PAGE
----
Covert Media ventured into fully financing and producing features on the upcoming drama Ophelia inspired by Shakespeare’s play and starring Daisy Ridley, Naomi Watts and Clive Owen and enjoyed a strong response to footage in Toronto.

CEO Paul Hanson discusses the project and, more broadly, addresses what international buyers need to do to stay relevant, and why markets matter.

Paul hanson

Source: Covert Media

Paul Hanson

Why did you choose Toronto to show footage on Ophelia and when can we expect a US deal? 

The film came out spectacularly and we felt confident showing footage. It was well received. We’re on schedule to finish by the end of the calendar year. Our expectation is to get a sense of where we are domestically in the first quarter [of 2018] because we will probably be attending a festival in the first quarter. Ophelia is rooted in Shakespeare but it’s much more attuned to today’s audiences and there’s a theme of female empowerment that’s particularly relevant today. It’s compelling, worthy theatrical storytelling. There are a few territories left and we’re in the midst of negotiations.

Covert financed and produced Ophelia. What’s next in this realm? 

Ophelia was the first film where we were the soup-to-nuts company. We had previously arranged the debt on Naked, which Netflix took for the world. The Secret will be next one [we fully finance and produce] and we have maybe a couple more next year.

Do markets like the AFM matter today?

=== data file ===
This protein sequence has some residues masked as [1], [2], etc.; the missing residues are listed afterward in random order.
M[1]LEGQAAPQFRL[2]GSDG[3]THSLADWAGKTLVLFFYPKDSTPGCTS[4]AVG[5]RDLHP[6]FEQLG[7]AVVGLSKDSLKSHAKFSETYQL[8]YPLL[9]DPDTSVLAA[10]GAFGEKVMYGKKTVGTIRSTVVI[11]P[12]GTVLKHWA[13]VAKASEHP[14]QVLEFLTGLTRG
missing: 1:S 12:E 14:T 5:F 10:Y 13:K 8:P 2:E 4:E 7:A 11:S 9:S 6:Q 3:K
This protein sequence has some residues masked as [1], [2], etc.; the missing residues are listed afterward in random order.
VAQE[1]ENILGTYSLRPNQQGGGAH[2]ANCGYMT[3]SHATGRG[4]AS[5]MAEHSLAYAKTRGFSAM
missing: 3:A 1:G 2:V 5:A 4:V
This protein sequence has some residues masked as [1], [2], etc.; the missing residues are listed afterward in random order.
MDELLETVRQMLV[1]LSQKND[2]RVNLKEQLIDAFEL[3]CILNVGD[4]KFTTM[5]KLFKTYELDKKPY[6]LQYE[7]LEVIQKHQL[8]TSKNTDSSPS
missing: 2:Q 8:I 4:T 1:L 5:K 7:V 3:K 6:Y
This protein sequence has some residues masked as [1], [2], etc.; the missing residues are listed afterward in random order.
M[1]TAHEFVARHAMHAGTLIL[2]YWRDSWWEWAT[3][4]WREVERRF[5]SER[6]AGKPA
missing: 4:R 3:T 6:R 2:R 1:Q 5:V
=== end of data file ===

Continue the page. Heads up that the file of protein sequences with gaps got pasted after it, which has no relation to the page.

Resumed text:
They do. In the world of email and Skype we do a fair amount of transactional work in the day-to-date world, but there’s a lot of value in having face-to-face conversations and longer discussions about what’s happening in everyone’s territories, which are the foundations for a lot of deal-making. There’s an opportunity to position films properly by walking people through marketing materials.

And what’s the value of the AFM? 

It’s the big fourth quarter market. Because so much of the industry is based here it increases attendance and it’s not quite as expensive as Cannes. For better or worse it’s not associated with a festival and feels more commercial.

TV advertising is down, VoD has not filled the gap left by DVD, and the streaming titans have the deep pockets to take worldwide rights off the table. How do traditional buyers compete? 

It’s easier said than done and it’s different in each territory, but at the end of the day the theatrical window isn’t going away – there’s still a lot of vibrancy and value to it. We need to be smart about what we pick and programme, and budget appropriately, and frankly people are going to have to take risks. A lot of us [in the sales space] have taken risk and some of these distributors are going to have to take more [risk]. We want to do this together because when it works, everyone succeeds.

What kind of risk?

The nature of the deal-making may evolve so that they get more creative, [which means] we’re all bearing some financial risk. That could be some combination of working on projects that might be a little more left of centre and creatively ambitious, which is what could drive theatrical exhibition to give people the feeling they need to go to the theatre. Sequels aren’t resonating at the box office. As a corollary to that, creative risk can involve filmmakers who are not  well known or actors and actresses [who are not well known]. A huge star is no longer predictive of success. We should be on the look-out for the next wave of talent. 

How is Covert’s TV business growing? 

The history of the company and me personally is very much rooted in features but there’s so much crossover and so many great TV shows it would be foolish not to engage. We’re starting mostly in unscripted, which is a lower-cost, lower-risk world. We’re exploring script and have optioned some material and might have some announcements in the coming months. It’s an area we view as strategic that has value [for us] based on our experience and relationships.